After news of Libyan slave markets went around world at the end of 2017, many migrants stuck in North Africa decided to return home voluntarily. However, those returning to Nigeria complain that they face the same problems they had left behind. Katrin Gänsler reports.
Loveth Ekumabor recently returned to Benin City, the capital of Edo State and Nigeria’s epicentre of migration, having travelled across northern Africa in hopes of reaching Europe. Her journey, like that of thousands of others, however, ended in Libya.
The 21-year-old woman, who came back to Nigeria in December 2017, is heavily pregnant. When asked who the father of her child is, she just replies: “My child doesn’t have a father.”
Her answer leaves little to no room from interpretation. Loveth got pregnant in Libya, probably against her will. She doesn’t want to speak about it. When she realized that her plan to start a better life in Europe was failing after more than a year of migration across several North African states, she contacted the International Organization for Migration (IOM) to help her return to Nigeria.
“The situation wasn’t good, and so I decided to go back. IOM was very helpful, and so I returned on December 1.”
Loveth is one of several women currently living at the “Welcome House” run by the Committee for the Support and Dignity of Women (COSUDOW) – an initiative organized by Catholic nuns aimed at providing a safe house to young women without families.
Thousands of Nigerians still in Libya
More than 7,300 Nigerians have returned home from Libya in the past 12 months with the help of IOM. The UN body charters flights from Libya to Nigeria’s major cities, including Lagos, Port Harcourt and Benin City. Since November 2017, the number of returnees has skyrocketed – ever since US news broadcaster CNN shared a controversial video showing African migrants being sold off as slaves at a market outside the Libyan capital, Tripoli.
The Nigerian government also stepped up its own response to the refugee crisis after the CNN report, trying to speed up the return of Nigerians stranded in Libya. However, the Nigeria’s deputy IOM director Frantz Celestin says that the country will still take months to accomplish that task. In addition to registering all potential returnees, there simply aren’t enough airplanes available.
“There’s not enough to even charter, enough companies. The Libyan authorities restrict the type of aircraft that can come. And they usually want it to be a Libya-based company,” he explains.
According to IOM sources, there are currently 36,000 Nigerian refugees registered in Libya.
Return without perspectives
Rosemary, a single mother of four is one of those who have also managed to return. Upon her arrival in November 2017, she was at first relieved to have distanced herself from the inhumane conditions she had encountered in Libya. But that sense of relief has since turned into anger, with Rosemary finding herself having come full circle to where she had started off a year earlier:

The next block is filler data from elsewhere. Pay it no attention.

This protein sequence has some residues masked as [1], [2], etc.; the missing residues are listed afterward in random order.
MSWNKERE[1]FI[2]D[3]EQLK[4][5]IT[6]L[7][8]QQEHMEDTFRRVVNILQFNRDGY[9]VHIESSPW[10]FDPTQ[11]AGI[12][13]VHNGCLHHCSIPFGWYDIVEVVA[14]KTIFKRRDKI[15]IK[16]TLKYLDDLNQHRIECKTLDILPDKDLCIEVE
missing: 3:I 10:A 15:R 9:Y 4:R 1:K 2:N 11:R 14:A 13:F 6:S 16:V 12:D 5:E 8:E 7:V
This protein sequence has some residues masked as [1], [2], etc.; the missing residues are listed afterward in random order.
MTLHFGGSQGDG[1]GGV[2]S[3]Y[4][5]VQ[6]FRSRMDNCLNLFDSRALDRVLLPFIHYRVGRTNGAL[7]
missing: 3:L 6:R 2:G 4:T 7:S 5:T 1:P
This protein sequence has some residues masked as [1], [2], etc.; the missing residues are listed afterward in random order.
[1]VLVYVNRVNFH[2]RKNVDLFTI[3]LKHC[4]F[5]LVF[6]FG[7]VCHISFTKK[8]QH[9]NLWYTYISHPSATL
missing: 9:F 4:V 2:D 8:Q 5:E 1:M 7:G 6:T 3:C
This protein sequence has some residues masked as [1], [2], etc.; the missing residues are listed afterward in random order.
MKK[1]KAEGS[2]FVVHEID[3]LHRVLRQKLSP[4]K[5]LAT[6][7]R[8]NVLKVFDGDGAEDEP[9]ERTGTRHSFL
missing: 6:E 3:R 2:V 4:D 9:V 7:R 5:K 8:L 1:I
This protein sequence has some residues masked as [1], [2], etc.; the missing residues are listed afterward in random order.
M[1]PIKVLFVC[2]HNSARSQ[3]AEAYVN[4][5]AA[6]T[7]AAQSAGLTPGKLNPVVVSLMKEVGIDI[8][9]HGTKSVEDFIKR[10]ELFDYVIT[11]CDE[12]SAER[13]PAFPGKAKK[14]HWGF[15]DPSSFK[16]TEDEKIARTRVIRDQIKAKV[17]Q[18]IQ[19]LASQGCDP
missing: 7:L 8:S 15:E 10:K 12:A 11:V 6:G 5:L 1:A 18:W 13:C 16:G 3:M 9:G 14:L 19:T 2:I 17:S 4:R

“(When we arrived) we were given 40.000 Naira (€90). That is what they give us, each and every one of us. 40.000 Naira is not going to do anything. As I came back, I knew there would be no food in my house. I just used the money to buy food and take it to my children.”
Rosemary, who doesn’t want to give her full name, is in dire need of help. The father of her children is no longer alive; during her time in Libya, her mother was the one who had to look after her children – three girls aged five to nine and her two-year-old son.
“I was so happy to see her alive. She came back safely,” Rosemary’s mother, whom she refers to as Mrs. Pat, says. Mrs. Pat didn’t even know at the time that her daughter wanted to emigrate. All of a sudden, she simply was gone.
“When I looked for her, I didn’t see her. I used to call her phone, but she didn’t pick up.”
As opposed to many other migrants, Rosemary’s family at least didn’t have to go into debt in order to help her embark on her journey. Many of the returnees have to get work as soon as they get back to pay back their loans to their families. Nevertheless, Rosemary still can’t afford to buy food for her children, support her mother financially or even rent a room to live in, which in the poorer parts of Benin City costs about €9 to €12 a month. She stays with friends here and there.
There are many other returnees who end up in a similar situation, Sister Anthonia Iyade from the “Welcome House” explains. She says that the government has plans to help the returnees, but adds that they need to be patient:
“Most of them are thinking: What am I going to do? What is my future like? They want something to do. Not just sit and wait.”
Many returnees contemplate renewed migration plans
While several initiatives are already in place to help returnees integrate back in Nigeria, experts like Frantz Celestin predict that up to 40 percent of all returnees will take a second attempt at migrating north, as few seem to see long-term opportunities in Nigeria.
“We need something that is consistent, and they see that they can develop. There’s no ceiling in their country. So we have processed a business management training, schooling, employment placements and resume writing, soft skills. We’re building their capacity at a level that would make them attractive to the job market,” Celestin says.
Not everyone seems to be keen on leaving Nigeria again. Expecting mother Loveth wants to stay in her homeland: “Once my baby is born I’d like to go back to school. And after finishing school I want to find work,” she says. However, Loveth is still waiting to be admitted to a school.
Rosemary also wants to start working to earn money. But she also wants to see more assistance coming from the Nigerian government.
“There in Europe, their governments do something for their people. I know a child from there will be well taken care of. A citizen there will be ok. I want it to be like that in Nigeria.”